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earring flower, hardy fuchsia, hummingbird fuchsia, Magellan fuchsia

Habit Shrubs glabrous or sparsely strigillose.
Stems

arcuate, 1–3(–5) m.

Leaves

in whorls of 3 or 4 per node, sometimes opposite;

petiole 0.5–1(–2) cm;

blade elliptic-ovate or ovate to lanceolate, 1.5–6(–7) × 1–2(–4) cm.

stipules present or absent.

Flowers

1 or 2 per node of distal leaves, pendent;

floral tube crimson, 7–15 mm;

sepals crimson, (15–)17–25(–30) mm;

petals convolute after anthesis, (8–)11–20 mm;

stamens exserted;

filaments 18–35 mm;

stigma clavate.

floral tube present or, rarely, absent;

sepals 2 or 4 (very rarely 3), deciduous with floral tube, petals, and stamens;

petals yellow, white, pink, red, rarely in combination.

Berry

oblong, 10–22 mm;

pedicel (10–)20–55 mm.

xI> = 7, 10, 11, 15, 18.

2n

= 44.

Fuchsia magellanica

Onagraceae subfam. Onagroideae

Phenology Flowering May–Nov.
Habitat Sea bluffs, ditches, creek banks, damp thickets in partial shade or full sun.
Elevation 10–200 m. (0–700 ft.)
Distribution
from FNA
CA; OR; South America [Introduced in North America; introduced also in w Europe (Ireland), Asia (India), e Africa, Pacific Islands (Hawaiian Islands, New Zealand), Australia]
[WildflowerSearch map]
[BONAP county map]
North America; Mexico; Central America; South America; West Indies; Eurasia; Pacific Islands (New Zealand, Society Islands); Australia
Discussion

Fuchsia magellanica is known in the flora area from Alameda, Contra Costa, Humboldt, Mendocino, Monterey, San Francisco, San Luis Obispo, San Mateo, and Sonoma counties in California, and Coos, Curry, Lane, and Lincoln counties in Oregon; it is native to the southern Andes in South America (Argentina, Chile).

Fuchsia magellanica is a member of sect. Quelusia (Vandelli) de Candolle, characterized by its shrubby-lianoid habit, opposite or whorled leaves, and distinctive floral pattern associated with hummingbird pollination, including violet, convolute petals, strongly exserted stamens, and partially connate sepals that are longer than the floral tubes. In the flora area, it is visited by Anna’s Hummingbird (Calypte anna).

In Oregon, besides the normal red and purple flowered plants, there are also naturalized populations of a much paler flowered form of Fuchsia magellanica in which the floral tubes and sepals are pale white or tinged with pink, and the petals are only slightly purple. Similar populations can be found in the wild in Patagonia, and similar color variants are naturalized in New Zealand. One particular naturalized population near Brookings, Curry County, Oregon, is different from the other naturalized F. magellanica populations, and it appears to have originated from escaped cultivars involving a cross between F. magellanica and F. coccinea Aiton, a Brazilian species also in sect. Quelusia. Another naturalized population at the northern end of Bodega Bay, Sonoma County, California, is adjacent to banks full of F. magellanica, but it is different and appears to be intermediate between F. regia Vellozo and F. coccinea. In California, additional species of Fuchsia have been reported by collections or observations. Fuchsia hybrida hort. ex Siebold & Voss, which can distinguished from F. magellanica by the longer floral tube, 10–20 mm, and sepals 25–30 mm, is a variable garden hybrid involving F. magellanica or F. regia as one of the parents. Most of the observations or collection occurrence outside of cultivation of F. hybrida usually are near buildings or gardens or on a university campus. Fuchsia boliviana Carrière, which can be separated from other others by its floral tube (25–)30–60(–70) mm, scarlet petals, and flowers in pendent racemes or few-branched panicles, was reported as naturalized based on an erroneous observation.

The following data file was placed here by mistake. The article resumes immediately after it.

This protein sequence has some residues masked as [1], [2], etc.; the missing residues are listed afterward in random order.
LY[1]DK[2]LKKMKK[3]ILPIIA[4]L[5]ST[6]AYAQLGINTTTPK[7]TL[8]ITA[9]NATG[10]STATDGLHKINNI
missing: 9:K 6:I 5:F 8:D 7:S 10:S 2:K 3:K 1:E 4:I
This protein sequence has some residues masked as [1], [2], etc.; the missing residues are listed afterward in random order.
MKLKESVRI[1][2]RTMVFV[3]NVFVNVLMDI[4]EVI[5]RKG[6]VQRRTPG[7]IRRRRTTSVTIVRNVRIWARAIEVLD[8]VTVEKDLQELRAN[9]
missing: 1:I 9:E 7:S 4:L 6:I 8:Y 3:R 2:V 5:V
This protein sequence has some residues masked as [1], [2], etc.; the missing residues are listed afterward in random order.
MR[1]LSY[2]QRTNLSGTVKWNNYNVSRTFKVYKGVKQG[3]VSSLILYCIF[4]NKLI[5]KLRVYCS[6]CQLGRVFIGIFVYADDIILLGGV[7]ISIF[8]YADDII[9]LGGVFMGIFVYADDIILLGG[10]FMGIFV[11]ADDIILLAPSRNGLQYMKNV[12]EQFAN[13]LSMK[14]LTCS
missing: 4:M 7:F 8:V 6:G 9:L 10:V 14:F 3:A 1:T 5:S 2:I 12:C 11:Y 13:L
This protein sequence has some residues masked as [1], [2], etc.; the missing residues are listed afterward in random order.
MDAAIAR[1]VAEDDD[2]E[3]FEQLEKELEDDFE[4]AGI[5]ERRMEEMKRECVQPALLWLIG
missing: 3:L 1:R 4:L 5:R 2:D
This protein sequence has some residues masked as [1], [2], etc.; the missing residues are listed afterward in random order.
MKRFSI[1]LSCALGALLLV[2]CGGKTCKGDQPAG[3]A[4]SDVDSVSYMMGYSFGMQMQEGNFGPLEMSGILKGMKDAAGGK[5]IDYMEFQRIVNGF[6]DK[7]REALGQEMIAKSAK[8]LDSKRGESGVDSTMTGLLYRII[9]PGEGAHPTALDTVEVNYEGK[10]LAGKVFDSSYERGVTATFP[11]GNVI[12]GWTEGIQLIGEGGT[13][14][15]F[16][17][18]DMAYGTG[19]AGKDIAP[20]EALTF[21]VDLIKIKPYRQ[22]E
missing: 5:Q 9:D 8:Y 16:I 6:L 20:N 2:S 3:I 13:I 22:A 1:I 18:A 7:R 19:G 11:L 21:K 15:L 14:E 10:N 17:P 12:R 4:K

(Discussion copyrighted by Flora of North America; reprinted with permission.)

Genera 21, species 582 (16 genera, 246 species in the flora).

Onagroideae encompass the main lineage of the family, after the early branching of Ludwigia (R. A. Levin et al. 2003, 2004). This large and diverse lineage is distinguished by the presence of a floral tube beyond the apex of the ovary; sepals deciduous with the floral tube, petals, and stamens; pollen shed in monads (or tetrads in Chylismia sect. Lignothera and all but one species of Epilobium); ovular vascular system exclusively transseptal (R. H. Eyde 1981); ovule archesporium multicellular (H. Tobe and P. H. Raven 1996); and change in base chromosome number from x = 8 in Ludwigia to x = 10 or x = 11 at the base of Onagroideae (Raven 1979; Levin et al. 2003). Molecular work (Levin et al. 2003, 2004) substantially supports the traditional tribal classification (P. A. Munz 1965; Raven 1979, 1988); tribes are recognized to delimit major branches within the phylogeny of Onagroideae, where the branches comprise strongly supported monophyletic groups of one or more genera.

(Discussion copyrighted by Flora of North America; reprinted with permission.)

Source FNA vol. 10. FNA vol. 10.
Parent taxa Onagraceae > subfam. Onagroideae > tribe Circaeeae > Fuchsia Onagraceae
Subordinate taxa
Name authority Lamarck in J. Lamarck et al.: Encycl. 2: 565. (1788) W. L. Wagner & Hoch: Syst. Bot. Monogr. 83: 41. (2007)
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